love based staring bouts with the driver looking away from the traffic ahead, looks that last so long, completely ignoring in-front traffic while staring at the passenger, make you realize that Darwinian survival dynamics are at work, negating not just the concept but the reality of wrongful descriptions and archaic explanations that use the word “accident.”

Yes and yet.  You read that last sentence correctly.  No such thing as an accident, says MTSC.  I’m Not Freudian, nor Jungian, but maybe, just maybe. . ., we have matured enough to take responsibility for not looking where we are going.  Maybe, just maybe, a respect for the boundaries of movement, fast ripping movements, are evolution’s strategies to keep us healthy as a community because being personally responsible for law-limits as boundaries is necessary, is essential, to define who we are as individually.

Our individual responsibility is captured and measured by the black box, and some sophisticated math, the types of objective information that your car’s computer can provide to law enforcement, like it did for the white woman who attacked the children with her van, not because they were Black, she said, but because she was angry with them, told the world, by way of the court, that the repeated changes in speed and direction were conscious and intentional.  The black box is your vehicular polygraph.  Couple the black box facts with the facts of few, very few exploding tires, and very few self-peeling retreads scattered across your road ahead and the fact that nobody drives jalopies any more so mechanical errors, unless manufactured into the vehicle, means we can start examining more slippery contributors to crashes and deaths by vehicles.  Indeed, when you drive across Maine, you’ll see that the causes of people pulling to the side of the road are not inadequate radiators or worn timing gears, but a patch of wild blackberries.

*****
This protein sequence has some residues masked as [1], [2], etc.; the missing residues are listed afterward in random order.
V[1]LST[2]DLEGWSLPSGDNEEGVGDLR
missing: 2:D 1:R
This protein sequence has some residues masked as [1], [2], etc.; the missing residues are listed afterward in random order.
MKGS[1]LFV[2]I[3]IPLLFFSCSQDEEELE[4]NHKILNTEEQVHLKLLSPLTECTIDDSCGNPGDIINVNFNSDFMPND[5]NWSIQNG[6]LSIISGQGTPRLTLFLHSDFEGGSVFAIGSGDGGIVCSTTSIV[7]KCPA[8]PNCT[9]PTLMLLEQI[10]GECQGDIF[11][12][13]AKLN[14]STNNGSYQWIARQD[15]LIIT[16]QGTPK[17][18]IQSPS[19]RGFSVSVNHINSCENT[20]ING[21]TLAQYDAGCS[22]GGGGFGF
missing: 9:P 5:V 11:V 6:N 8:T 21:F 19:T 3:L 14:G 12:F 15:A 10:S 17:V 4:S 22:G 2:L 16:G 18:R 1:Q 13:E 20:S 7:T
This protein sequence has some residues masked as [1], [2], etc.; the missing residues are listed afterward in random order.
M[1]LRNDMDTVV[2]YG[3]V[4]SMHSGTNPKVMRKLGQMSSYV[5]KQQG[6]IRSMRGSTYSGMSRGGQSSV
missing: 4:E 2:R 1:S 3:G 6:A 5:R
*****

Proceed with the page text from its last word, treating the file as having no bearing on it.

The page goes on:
MTSC has advanced way past 44 years ago when some goofy men, all white men, set up miles of computer cables under rural Maine’s deadly curvy roads that winter turned into a circle of hell to match the Circle of Dante’s where people were buried upside down and had their feet tickled for eternity.  The goofy traffic safety men, all male, all white, programmed in assembly language and were part of a dispersed collection of some strange people testing mechanical safety devices like the third brake light in the middle of the back window.  That third brake light worked beyond expectations because the assembly programmers used conservative statistics to estimate how effective the improvements would be in reducing rear-end collisions, unless the person driving was looking at his passenger with lust in his heart instead of trying to see through the Maine January white-out, when the road was curved or bent and they discovered that a Poisson distribution, that same exact Poisson distribution that described the pattern of buzz bombs that fell on England, gifts from a culture that believed they were superior to the rest of us, that same Poisson distribution described the crashes best.   We need more men, and women, who are strange like these people, strange in good ways only, to help us see crashes and death with new and improved perspectives, perspectives that will allow us to ask the questions that, once asked in the proper way, will be answered.

And if someone wants to make some real money, more money than Disney's Worlds and Lands, talk to those highway specialists who lurk in the university and state and federal traffic programs in North Carolina or Michigan or Minnesota or work with the more abstract, perfectly satisfied lovers of RITA, (Research and Innovative Technology Administration <http://www.its.dot.gov/modal/modal_nhtsa.htm>), and set up a system to sell tickets to people who would like to simply watch these creative problem solvers, who are not just strange, but have crossed the invisible, dangerous borders of their minds numerous times between our world and other worlds, worlds where they do their work, often their best work.  

The future looks good for traffic safety because we may have maxed out the mechanical weaknesses and can start to focus our problem formulations on the personal (emotional) and cultural weaknesses that we all have and are best addressed by the community, working to define the boundaries each time those without boundaries drive into our lives.  One observation that now appears to support Stetson Kennedy’s recording of vehicle license plates at klan meetings when he was working undercover with the Georgia Attorney General, is that those who actively fear and hate have unhappy lives, lives that also are substantively shorter than those who maintain their beliefs and feelings in a balanced, overall positive state. 

DH